Sunday, April 09, 2006

Wake Up, Sir! by Jonathan Ames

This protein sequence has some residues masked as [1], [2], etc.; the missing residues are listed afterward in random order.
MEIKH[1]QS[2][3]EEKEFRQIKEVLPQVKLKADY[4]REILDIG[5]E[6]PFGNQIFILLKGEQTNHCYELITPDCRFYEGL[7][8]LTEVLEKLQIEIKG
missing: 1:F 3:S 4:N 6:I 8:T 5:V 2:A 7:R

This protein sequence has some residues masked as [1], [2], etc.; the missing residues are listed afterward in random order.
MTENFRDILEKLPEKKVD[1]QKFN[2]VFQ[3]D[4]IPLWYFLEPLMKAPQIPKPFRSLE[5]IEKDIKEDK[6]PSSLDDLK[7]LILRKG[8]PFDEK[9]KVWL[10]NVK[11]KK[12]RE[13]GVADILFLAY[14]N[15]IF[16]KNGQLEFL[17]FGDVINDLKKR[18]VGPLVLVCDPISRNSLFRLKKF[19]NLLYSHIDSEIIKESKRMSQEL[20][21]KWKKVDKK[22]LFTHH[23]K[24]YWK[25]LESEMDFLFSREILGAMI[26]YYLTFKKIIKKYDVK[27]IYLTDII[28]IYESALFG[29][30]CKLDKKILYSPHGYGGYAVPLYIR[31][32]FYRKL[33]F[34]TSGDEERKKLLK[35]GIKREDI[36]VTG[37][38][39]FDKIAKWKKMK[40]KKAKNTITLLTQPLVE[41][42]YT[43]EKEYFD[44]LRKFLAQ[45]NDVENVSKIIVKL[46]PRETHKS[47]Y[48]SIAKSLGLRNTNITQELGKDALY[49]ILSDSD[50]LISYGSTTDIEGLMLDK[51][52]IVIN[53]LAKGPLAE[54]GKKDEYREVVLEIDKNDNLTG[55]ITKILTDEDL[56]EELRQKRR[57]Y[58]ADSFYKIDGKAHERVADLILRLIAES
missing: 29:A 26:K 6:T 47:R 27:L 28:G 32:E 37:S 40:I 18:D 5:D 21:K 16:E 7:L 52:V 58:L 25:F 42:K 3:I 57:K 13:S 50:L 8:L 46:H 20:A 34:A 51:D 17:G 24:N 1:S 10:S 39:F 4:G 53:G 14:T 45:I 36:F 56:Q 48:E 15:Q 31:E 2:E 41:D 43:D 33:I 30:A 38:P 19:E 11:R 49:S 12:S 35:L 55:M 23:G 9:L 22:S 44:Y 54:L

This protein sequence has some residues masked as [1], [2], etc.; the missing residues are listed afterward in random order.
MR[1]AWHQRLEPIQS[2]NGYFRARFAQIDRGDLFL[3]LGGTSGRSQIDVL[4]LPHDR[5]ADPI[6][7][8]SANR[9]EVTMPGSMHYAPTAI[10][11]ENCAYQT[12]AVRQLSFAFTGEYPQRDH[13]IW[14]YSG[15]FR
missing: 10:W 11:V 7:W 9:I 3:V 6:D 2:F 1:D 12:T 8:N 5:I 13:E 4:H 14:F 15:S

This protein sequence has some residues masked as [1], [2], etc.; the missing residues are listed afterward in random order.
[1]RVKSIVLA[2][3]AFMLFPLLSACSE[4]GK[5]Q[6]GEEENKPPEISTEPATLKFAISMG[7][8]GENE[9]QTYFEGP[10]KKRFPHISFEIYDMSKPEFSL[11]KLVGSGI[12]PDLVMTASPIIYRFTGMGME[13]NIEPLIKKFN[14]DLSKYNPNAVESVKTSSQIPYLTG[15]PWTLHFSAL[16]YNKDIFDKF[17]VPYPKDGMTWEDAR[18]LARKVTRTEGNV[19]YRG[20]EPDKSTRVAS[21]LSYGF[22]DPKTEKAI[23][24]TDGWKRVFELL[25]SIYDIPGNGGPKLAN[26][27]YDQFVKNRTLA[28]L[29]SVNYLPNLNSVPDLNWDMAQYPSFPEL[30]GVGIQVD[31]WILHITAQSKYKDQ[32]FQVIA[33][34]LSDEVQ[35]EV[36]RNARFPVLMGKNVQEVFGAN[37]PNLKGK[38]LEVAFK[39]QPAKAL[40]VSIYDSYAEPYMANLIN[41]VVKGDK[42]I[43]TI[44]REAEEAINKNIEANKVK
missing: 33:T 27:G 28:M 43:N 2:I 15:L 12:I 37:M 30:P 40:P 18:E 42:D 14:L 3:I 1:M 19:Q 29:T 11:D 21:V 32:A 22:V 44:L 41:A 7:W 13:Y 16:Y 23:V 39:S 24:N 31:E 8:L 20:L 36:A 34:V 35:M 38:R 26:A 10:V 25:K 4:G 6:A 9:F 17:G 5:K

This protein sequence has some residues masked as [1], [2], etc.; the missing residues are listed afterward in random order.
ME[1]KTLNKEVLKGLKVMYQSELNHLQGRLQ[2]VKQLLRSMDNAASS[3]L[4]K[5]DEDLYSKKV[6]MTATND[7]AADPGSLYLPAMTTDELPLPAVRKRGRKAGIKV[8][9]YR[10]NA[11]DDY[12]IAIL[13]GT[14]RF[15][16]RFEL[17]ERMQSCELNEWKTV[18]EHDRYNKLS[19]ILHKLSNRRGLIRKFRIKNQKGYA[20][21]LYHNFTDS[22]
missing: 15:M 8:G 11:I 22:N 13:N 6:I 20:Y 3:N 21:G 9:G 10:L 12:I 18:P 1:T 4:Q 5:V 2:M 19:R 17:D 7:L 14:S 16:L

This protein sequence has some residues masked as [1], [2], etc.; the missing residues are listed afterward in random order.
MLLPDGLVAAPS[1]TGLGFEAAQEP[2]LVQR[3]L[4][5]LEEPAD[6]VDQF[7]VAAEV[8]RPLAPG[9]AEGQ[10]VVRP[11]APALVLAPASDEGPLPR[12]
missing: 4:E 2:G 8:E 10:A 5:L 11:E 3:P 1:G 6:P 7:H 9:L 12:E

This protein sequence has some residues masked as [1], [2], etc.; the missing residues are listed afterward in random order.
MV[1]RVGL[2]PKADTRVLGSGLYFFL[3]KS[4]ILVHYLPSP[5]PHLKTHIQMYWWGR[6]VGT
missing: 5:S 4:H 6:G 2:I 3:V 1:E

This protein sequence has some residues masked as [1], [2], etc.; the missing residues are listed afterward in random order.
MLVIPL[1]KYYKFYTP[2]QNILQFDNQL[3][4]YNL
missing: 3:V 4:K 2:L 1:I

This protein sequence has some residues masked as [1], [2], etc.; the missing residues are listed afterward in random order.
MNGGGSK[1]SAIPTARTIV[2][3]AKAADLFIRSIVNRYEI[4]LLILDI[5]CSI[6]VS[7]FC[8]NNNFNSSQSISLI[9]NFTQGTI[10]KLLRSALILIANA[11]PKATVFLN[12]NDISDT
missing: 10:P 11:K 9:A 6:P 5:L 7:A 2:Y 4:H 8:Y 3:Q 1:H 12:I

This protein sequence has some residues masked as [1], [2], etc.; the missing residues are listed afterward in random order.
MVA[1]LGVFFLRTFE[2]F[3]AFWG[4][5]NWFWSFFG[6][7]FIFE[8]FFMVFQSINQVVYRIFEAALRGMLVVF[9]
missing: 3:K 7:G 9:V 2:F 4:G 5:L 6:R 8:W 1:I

I'm planning one day to teach a graduate course "Allowing Influence" that will be about deliberately taking on other writers, other texts and allowing their influence into our writing. This novel would be a definite candidate for the reading list. Wake Up, Sir! is essentially an American's take on Jeeves. Or rather an American's take on Bertie Wooster. Ames' novel is about a goofy, young, alcoholic, suddenly-wealthy, orphaned American writer who has hired a valet named Jeeves. Ames acknowledges straight on the reference to Wodehouse's butler, but never lets on that Alan Blair is very much a Bertie Wooster gone wild. The novel--which is very very funny in many places and clever in all the rest--works because it uses the Wodehouse voice and the Wodehouse character of Jeeves directly, but adapts Wooster. So the reader who loves Wodehouse will recognize the voice and Jeeves (as well as the heist-related plot), but not feel like the book is an attempt to write Wodehouse. Because Blair is far more troubled, and far more R-rated than Wooster, he reads like his American cousin. And as a result, the book rather than being an imitation becomes a comment on the differences between Brit lit and American, as well as Brit behavior vs. American (if I may generalize, a bit). So there is influence but not pure imitation. Clever indeed.

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